“Paint more,” advises Amandalynn, whose vibrant murals brighten the streets of San Francisco. Though her work appears in cities around the world, the NorCal-based artist is especially fond of the place she calls home, where her work is splashed liberally across building facades in Oakland, Santa Rosa, and San Francisco.
A collaborative artist to the core, Amandalynn has spent over two decades working alongside San Francisco’s graffiti community. Her work steeps the city in lush botanicals and feminine magic, providing a brief escape from crude, masculine architecture and urban anxiety.
In Today's Q+Art Interview…
Amandalynn discusses the importance of keeping a sketchbook, celebrating the beauty of life, and why she will never stop painting on big walls.
Which books, art-related or otherwise, belong on every artist’s shelf?
Amandalynn: Their own sketchbook, filled with thoughts, ideas and other artists' contributions.
Which cultural concepts, themes, or philosophies inform your work?
A: Find beauty everywhere.
If you could have dinner with any artist, living or dead, who would it be?
A: I am incredibly fortunate that I get to have dinner often with my favorite artist to dine with, Lady Mags.
What are you trying to express with your art?
A: I try to celebrate the beauty of life, nature, and the magic in between.
What do you wish you learned in art school but weren’t taught?
A: How to do my taxes.
What is the best advice you’ve ever received? What’s the worst?
A: Best Advice: Paint for the love of painting. Worst Advice: Stop painting on that wall.
What's your biggest barrier to being an artist?
How do you maintain a work/life balance?
A: I make sure to take time every day to check in with myself, either on a long walk in the forest or doing yoga, or both. And I don’t sleep a lot.
What does generosity mean to you as an artist?
A: Giving your knowledge, craft, and inspiration freely.
What does success mean to you as an artist?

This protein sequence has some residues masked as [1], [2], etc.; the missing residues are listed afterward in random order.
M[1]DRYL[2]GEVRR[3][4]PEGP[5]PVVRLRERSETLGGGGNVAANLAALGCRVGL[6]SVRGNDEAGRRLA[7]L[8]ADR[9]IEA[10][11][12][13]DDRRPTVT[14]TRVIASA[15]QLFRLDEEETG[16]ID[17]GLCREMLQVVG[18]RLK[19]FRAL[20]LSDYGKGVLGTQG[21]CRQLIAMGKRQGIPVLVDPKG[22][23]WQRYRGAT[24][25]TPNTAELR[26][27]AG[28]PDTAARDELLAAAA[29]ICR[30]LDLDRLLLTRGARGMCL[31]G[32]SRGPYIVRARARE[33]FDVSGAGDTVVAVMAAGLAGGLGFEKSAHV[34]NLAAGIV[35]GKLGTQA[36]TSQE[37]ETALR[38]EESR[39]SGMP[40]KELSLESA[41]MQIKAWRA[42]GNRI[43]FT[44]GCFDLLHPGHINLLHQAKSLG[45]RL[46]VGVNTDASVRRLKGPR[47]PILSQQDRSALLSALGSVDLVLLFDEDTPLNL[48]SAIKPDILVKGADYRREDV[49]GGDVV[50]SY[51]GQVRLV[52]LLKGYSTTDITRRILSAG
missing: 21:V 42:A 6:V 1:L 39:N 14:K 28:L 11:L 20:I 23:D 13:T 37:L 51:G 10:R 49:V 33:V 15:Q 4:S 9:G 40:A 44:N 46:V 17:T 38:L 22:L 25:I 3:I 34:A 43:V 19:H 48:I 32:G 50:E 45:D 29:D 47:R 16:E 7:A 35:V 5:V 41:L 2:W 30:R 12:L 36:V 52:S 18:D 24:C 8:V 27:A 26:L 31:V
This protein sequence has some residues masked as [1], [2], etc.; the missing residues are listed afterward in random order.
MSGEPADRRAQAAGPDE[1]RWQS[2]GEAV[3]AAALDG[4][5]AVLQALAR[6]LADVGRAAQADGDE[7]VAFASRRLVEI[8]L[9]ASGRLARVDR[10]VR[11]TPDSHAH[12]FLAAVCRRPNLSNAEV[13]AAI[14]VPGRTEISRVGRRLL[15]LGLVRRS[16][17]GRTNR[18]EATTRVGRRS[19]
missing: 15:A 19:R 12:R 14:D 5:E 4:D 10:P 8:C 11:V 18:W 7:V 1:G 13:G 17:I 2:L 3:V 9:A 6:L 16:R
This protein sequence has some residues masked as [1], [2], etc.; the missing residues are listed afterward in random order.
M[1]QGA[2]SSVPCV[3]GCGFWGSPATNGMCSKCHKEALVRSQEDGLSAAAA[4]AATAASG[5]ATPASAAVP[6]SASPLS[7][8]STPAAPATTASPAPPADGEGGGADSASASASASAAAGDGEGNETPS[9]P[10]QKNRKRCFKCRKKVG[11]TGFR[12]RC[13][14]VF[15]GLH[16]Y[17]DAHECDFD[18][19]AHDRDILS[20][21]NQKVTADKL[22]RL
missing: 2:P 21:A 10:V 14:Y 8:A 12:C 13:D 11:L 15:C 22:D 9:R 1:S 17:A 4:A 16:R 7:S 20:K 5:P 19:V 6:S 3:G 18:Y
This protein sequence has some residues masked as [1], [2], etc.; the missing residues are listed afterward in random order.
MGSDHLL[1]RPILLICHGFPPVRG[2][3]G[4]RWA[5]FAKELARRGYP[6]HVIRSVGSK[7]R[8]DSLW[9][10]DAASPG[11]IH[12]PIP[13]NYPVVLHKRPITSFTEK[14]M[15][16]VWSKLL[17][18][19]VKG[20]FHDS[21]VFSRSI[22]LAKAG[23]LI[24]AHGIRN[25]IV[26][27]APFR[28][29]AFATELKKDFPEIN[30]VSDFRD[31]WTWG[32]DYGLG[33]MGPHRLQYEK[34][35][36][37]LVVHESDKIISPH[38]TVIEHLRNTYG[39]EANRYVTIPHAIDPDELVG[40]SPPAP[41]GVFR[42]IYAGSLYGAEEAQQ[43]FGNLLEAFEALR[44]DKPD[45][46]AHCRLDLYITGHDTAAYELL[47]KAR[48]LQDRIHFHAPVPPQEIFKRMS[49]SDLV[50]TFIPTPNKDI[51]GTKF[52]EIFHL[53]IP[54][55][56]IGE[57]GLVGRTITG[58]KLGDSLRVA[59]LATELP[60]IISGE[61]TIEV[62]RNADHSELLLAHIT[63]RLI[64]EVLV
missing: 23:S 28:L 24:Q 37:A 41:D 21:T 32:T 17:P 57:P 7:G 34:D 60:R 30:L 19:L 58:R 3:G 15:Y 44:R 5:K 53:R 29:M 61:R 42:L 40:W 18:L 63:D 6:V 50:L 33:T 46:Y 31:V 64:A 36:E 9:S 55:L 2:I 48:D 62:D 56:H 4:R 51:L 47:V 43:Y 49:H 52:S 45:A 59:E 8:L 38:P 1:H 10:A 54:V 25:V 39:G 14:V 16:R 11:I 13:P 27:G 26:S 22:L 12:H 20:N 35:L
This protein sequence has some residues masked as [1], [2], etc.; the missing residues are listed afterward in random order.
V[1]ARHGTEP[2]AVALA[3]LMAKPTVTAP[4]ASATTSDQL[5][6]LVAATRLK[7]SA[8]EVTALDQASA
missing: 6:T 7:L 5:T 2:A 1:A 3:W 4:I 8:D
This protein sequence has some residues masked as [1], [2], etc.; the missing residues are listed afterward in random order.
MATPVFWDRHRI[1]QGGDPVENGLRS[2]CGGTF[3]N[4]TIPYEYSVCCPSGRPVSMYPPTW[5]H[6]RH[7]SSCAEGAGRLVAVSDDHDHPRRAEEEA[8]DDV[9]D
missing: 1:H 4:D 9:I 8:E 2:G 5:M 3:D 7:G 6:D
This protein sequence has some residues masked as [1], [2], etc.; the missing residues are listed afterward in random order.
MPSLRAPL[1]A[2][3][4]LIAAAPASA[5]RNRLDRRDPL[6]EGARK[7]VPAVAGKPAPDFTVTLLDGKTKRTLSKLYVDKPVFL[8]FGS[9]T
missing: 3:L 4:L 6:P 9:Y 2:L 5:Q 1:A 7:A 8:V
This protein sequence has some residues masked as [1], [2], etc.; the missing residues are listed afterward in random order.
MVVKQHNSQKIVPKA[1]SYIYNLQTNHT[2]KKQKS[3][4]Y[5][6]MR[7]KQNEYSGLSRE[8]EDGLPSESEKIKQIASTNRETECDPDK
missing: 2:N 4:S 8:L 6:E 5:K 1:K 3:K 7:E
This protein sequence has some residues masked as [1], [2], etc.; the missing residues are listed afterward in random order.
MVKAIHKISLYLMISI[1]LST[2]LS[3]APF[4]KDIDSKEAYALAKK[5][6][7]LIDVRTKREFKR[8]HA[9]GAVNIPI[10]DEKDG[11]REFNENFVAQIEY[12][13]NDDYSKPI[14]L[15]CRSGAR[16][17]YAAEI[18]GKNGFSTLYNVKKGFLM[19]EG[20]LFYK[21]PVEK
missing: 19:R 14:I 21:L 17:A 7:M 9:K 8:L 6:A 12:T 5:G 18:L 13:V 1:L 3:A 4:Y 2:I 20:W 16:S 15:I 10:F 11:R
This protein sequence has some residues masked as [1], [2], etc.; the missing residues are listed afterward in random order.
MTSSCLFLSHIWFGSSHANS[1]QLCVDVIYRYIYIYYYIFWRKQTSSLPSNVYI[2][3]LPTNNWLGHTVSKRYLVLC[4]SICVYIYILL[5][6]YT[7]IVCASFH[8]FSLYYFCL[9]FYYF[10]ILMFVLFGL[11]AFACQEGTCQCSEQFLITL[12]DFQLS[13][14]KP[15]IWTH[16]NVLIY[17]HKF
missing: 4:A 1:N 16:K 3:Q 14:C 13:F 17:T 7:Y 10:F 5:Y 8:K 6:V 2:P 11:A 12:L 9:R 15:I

A: Leaving the world a more inspiring place than before you arrived.
What role does the artist have in society?
A: To challenge, inspire, and engage.
What’s the worst job you’ve ever had?
A: Stripping an outdoor [Anthony] Caro sculpture with aircraft paint remover for two days.
If you had to pick one, would you rather be a historically significant or commercially successful artist? Why?
A: Historically significant, because that means that someone somewhere was inspired enough by what I did to want to remember me.
What role should money play in the art world?
A: Money should support the creation of more art.
What’s your relationship with money?
A: I work really hard, I am pretty good at making money, and I am really good at spending it.
How do you deal with the ups and downs of the market?
A: It is all part of the ride.
Have you ever turned down an opportunity? Why?
A: Yes, I now know that if someone is not treating me with respect, it is always OK to walk away from an opportunity.
What are you working on that you’re excited about right now?
A: I have some big murals in the works for 2022, as well as a two-woman show with my painting partner, Lady Mags, titled Wildflowers at 111 Minna [Gallery] opening March 2022 and a solo show and mural installation at Distinction Gallery in Escondido opening June 11, 2022.
What do you do to maintain your mental health?
A: Paint big walls.
What do you dislike about the art world? How would you change it if you could?
A: I dislike that so many artists feel the need for approval by social media and popularity status. It really cripples a lot of creative energy. I think the only way to change it is to turn off our phones and create more.
Is there a specific time you recall feeling marginalized by the art world?
A: I get told “no” a lot in my life and career. It has made me a much stronger person and very creative at figuring out how to turn a “no” into a “yes.”
How does your geographical location affect your work and/or success?
A: I have found that I am most inspired when I am in the forest, so that is where I live.
Please share with us a real-life art-world horror story.
A: Well as a muralist, I have run into pretty much every weird kind of experience. I don’t know if I would call them horror stories, but I have had to deal with human feces on more than one occasion when painting walls in San Francisco.
This interview has been edited for length and clarity. All photos published with permission of the artist.
Want to be featured in Q+Art? Email email@example.com with a short introduction and a link to your online portfolio or three images of your work.